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Presidential system


A presidential system is a system of government where a head of government is also head of state and leads an executive branch that is separate from the legislative branch. The United States, for instance, has a presidential system. The executive is elected and often titled "president" and is not responsible to the legislature and which cannot, in normal circumstances, dismiss it. The legislature may have the right, in extreme cases, to dismiss the executive, often through impeachment. However, such dismissals are seen as so rare as not to contradict a central tenet of presidentialism, that in normal circumstances using normal means the legislature cannot dismiss the executive.

The title president has persisted from a time when such person personally presided over the government body, as with the US President of the Continental Congress, before the executive function was split into a separate branch of government and could no longer preside over the legislative body.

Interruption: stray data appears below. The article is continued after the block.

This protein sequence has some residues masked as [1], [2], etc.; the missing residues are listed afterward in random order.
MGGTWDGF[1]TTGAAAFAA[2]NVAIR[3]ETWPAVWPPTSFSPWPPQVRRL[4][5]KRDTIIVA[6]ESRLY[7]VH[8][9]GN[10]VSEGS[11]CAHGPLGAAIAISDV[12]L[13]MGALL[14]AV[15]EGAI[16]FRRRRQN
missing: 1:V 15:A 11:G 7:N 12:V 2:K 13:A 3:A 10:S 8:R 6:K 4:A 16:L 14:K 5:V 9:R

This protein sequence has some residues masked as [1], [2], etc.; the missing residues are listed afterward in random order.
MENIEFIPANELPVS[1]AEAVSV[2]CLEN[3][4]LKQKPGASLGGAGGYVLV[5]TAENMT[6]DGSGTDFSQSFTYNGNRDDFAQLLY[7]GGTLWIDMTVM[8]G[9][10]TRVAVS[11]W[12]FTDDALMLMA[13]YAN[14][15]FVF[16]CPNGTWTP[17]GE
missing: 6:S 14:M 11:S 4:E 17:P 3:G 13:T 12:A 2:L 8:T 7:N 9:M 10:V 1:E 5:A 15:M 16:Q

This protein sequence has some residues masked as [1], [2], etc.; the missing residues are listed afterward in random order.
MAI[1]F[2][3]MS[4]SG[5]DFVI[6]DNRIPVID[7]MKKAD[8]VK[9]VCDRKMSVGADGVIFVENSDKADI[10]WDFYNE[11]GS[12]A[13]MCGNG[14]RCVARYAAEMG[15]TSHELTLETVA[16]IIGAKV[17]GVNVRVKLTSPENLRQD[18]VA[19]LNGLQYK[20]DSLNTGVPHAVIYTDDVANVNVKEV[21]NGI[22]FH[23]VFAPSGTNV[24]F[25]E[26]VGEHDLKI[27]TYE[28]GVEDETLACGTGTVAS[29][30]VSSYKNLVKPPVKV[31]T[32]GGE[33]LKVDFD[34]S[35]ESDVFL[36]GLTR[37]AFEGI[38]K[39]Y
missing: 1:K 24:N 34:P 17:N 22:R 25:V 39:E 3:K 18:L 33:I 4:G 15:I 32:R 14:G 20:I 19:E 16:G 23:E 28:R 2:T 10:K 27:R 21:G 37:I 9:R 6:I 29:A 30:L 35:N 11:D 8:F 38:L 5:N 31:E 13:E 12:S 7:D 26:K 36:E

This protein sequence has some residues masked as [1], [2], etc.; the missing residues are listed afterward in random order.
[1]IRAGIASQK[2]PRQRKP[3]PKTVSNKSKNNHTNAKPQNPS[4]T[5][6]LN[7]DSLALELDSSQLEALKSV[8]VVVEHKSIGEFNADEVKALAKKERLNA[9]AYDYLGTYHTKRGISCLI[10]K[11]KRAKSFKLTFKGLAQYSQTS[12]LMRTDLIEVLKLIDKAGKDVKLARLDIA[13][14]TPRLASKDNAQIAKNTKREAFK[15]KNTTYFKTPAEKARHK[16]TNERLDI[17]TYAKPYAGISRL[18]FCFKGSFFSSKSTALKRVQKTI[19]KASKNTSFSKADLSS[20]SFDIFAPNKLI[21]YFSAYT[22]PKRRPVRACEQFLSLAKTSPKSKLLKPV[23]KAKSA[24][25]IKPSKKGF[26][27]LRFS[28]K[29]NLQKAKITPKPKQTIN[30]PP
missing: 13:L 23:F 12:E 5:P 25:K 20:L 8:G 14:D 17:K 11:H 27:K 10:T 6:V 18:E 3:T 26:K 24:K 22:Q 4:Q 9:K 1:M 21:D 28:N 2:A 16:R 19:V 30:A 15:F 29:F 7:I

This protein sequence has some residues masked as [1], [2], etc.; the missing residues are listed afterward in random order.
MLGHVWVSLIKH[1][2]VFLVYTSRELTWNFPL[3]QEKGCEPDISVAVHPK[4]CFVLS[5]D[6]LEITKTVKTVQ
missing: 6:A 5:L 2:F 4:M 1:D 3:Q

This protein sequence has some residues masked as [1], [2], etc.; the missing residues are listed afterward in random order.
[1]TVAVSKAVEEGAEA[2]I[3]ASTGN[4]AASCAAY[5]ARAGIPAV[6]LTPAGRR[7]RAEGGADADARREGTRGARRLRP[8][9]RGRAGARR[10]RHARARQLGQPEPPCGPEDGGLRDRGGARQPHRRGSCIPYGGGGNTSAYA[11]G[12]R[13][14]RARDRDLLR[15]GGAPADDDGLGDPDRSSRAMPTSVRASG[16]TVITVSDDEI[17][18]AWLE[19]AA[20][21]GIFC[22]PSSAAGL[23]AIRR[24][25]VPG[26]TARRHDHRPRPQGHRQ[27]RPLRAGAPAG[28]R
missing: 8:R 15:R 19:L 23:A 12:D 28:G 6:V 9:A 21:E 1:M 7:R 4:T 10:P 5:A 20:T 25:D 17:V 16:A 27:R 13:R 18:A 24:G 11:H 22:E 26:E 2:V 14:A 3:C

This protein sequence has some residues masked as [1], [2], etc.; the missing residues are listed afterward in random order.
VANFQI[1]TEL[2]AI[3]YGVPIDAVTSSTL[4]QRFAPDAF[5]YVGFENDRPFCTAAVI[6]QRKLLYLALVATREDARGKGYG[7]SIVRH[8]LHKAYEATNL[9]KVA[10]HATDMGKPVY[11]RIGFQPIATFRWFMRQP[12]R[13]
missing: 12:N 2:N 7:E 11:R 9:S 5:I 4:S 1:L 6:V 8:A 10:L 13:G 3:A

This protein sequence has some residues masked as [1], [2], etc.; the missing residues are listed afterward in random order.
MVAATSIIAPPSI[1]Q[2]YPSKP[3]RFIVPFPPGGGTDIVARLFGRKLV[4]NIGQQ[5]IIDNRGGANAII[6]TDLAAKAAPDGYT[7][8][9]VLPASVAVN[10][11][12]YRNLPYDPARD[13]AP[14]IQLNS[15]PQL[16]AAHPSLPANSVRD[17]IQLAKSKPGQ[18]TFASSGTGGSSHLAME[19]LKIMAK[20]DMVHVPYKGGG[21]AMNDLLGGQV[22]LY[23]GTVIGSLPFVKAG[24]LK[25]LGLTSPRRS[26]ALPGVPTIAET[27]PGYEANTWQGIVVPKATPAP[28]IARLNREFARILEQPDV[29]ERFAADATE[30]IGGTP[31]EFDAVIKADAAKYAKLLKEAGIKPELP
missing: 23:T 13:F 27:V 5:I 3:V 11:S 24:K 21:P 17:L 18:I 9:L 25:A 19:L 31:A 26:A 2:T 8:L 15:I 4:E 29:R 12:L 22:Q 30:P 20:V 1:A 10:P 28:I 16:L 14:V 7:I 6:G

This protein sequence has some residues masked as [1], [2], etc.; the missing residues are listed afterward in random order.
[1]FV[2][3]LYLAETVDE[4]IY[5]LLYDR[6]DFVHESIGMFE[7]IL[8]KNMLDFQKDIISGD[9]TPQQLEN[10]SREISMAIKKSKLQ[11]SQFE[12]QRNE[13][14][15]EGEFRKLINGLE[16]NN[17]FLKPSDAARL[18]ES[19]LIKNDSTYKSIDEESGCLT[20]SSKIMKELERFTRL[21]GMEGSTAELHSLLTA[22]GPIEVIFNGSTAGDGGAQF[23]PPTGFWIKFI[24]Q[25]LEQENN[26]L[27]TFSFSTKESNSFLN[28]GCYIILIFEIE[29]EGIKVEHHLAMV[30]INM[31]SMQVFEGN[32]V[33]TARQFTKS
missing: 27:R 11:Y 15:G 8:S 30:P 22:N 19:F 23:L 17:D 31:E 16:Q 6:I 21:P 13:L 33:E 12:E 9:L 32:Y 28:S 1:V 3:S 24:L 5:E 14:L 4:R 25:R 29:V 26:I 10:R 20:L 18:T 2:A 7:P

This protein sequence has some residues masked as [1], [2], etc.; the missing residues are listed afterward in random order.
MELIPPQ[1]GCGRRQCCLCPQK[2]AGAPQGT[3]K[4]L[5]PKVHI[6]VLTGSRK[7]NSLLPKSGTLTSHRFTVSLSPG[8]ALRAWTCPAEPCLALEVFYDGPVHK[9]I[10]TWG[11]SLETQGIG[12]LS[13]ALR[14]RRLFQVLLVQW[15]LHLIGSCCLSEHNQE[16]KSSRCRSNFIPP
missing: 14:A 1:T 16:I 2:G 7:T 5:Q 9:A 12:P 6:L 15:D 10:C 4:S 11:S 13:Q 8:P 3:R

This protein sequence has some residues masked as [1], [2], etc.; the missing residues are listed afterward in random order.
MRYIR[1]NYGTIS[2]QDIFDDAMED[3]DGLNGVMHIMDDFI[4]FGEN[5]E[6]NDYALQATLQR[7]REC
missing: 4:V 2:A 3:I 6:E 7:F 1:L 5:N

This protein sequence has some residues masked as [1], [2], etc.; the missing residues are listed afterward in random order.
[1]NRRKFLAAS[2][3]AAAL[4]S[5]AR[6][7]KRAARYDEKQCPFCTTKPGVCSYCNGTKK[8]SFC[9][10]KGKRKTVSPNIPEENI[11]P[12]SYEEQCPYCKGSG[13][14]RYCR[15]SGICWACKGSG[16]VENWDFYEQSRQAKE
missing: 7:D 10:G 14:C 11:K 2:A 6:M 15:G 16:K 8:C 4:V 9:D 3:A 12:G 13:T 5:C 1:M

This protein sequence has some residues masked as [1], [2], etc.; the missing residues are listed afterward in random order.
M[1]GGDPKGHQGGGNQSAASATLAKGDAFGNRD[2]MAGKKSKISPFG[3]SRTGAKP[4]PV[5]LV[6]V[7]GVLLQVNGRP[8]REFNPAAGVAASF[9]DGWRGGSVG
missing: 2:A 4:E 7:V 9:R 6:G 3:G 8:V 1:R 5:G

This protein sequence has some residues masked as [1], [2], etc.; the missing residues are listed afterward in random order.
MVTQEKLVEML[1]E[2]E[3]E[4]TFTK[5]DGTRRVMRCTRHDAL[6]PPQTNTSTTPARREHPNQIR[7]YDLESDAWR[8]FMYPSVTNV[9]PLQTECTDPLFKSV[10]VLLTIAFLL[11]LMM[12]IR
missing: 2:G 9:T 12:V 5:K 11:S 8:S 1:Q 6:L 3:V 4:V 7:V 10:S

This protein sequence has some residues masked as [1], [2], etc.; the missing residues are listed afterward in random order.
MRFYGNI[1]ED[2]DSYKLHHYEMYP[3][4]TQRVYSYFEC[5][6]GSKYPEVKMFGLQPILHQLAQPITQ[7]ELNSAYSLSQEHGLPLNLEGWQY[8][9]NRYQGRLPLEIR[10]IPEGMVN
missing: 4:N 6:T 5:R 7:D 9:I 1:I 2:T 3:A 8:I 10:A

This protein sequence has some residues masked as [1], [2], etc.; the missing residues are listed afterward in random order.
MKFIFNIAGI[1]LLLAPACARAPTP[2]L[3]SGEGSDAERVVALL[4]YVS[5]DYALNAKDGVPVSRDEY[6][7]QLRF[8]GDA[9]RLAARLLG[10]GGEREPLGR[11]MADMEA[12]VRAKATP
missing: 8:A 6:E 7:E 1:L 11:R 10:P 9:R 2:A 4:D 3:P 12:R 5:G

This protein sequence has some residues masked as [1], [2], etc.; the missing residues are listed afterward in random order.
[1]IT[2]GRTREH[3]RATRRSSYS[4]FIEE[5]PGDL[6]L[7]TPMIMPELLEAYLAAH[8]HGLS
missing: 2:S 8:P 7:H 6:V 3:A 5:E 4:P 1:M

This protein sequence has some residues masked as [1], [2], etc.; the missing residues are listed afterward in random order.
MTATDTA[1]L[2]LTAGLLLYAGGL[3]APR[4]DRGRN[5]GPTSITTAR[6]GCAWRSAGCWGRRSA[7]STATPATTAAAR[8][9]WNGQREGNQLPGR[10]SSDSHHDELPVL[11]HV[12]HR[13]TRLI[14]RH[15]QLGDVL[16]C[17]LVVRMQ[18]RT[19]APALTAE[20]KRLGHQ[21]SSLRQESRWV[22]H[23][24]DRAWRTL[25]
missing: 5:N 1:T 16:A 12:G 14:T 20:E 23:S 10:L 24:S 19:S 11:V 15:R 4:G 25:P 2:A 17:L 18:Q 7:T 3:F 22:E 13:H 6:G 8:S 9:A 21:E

Presidential systems are numerous and diverse, but the following are generally true:

Countries that feature a presidential system of government are not the exclusive users of the title of President. For example, a dictator, who may or may not have been popularly or legitimately elected may be and often is called a president. Likewise, leaders of one-party states are often called presidents. Most parliamentary republics have presidents, but this position is largely ceremonial; notable examples include Germany, India, Ireland, Israel and Italy. The title is also used in parliamentary republics with an executive presidency, and also in semi-presidential systems.


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Wikipedia

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